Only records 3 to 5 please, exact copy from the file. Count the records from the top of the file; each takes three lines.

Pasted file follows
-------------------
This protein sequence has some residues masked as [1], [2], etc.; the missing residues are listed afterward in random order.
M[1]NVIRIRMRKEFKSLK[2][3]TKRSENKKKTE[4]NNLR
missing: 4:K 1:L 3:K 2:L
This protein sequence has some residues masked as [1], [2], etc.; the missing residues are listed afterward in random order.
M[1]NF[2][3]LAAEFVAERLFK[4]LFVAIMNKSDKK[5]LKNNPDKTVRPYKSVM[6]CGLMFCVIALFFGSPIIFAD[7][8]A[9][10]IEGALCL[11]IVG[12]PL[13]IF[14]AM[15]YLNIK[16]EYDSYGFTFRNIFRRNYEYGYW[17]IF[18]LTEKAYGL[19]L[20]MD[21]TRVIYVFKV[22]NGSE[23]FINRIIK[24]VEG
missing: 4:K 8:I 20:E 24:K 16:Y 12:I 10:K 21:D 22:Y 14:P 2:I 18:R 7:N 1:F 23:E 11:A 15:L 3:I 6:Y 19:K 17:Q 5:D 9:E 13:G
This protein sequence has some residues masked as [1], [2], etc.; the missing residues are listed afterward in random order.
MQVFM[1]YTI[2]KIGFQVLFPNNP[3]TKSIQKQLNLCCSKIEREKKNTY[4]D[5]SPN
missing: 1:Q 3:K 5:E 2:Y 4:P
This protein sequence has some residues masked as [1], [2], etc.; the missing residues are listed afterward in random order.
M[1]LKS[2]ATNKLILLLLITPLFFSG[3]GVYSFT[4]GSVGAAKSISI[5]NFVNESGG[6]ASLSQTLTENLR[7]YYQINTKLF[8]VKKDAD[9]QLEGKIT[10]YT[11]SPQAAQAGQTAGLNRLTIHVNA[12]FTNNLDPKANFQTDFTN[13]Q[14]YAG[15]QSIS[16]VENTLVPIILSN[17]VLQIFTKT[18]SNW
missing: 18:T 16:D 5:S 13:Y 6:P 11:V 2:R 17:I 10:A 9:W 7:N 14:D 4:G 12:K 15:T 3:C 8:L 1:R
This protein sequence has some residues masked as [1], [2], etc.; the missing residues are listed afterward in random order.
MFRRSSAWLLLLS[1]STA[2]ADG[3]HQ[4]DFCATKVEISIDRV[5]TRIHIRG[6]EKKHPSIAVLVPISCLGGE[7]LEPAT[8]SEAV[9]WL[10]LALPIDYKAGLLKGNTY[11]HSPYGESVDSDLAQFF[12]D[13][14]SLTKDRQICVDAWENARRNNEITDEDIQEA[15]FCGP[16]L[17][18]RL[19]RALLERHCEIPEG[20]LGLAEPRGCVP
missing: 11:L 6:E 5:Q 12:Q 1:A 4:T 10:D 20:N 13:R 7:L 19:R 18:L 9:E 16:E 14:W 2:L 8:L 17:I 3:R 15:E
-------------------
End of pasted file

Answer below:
This protein sequence has some residues masked as [1], [2], etc.; the missing residues are listed afterward in random order.
MQVFM[1]YTI[2]KIGFQVLFPNNP[3]TKSIQKQLNLCCSKIEREKKNTY[4]D[5]SPN
missing: 1:Q 3:K 5:E 2:Y 4:P
This protein sequence has some residues masked as [1], [2], etc.; the missing residues are listed afterward in random order.
M[1]LKS[2]ATNKLILLLLITPLFFSG[3]GVYSFT[4]GSVGAAKSISI[5]NFVNESGG[6]ASLSQTLTENLR[7]YYQINTKLF[8]VKKDAD[9]QLEGKIT[10]YT[11]SPQAAQAGQTAGLNRLTIHVNA[12]FTNNLDPKANFQTDFTN[13]Q[14]YAG[15]QSIS[16]VENTLVPIILSN[17]VLQIFTKT[18]SNW
missing: 18:T 16:D 5:S 13:Y 6:P 11:V 2:R 17:I 10:A 9:W 7:N 14:D 4:G 12:K 15:T 3:C 8:L 1:R
This protein sequence has some residues masked as [1], [2], etc.; the missing residues are listed afterward in random order.
MFRRSSAWLLLLS[1]STA[2]ADG[3]HQ[4]DFCATKVEISIDRV[5]TRIHIRG[6]EKKHPSIAVLVPISCLGGE[7]LEPAT[8]SEAV[9]WL[10]LALPIDYKAGLLKGNTY[11]HSPYGESVDSDLAQFF[12]D[13][14]SLTKDRQICVDAWENARRNNEITDEDIQEA[15]FCGP[16]L[17][18]RL[19]RALLERHCEIPEG[20]LGLAEPRGCVP
missing: 11:L 6:E 5:Q 12:Q 1:A 4:T 10:D 20:N 13:R 7:L 19:R 18:L 9:E 16:E 14:W 2:L 8:L 17:I 3:R 15:E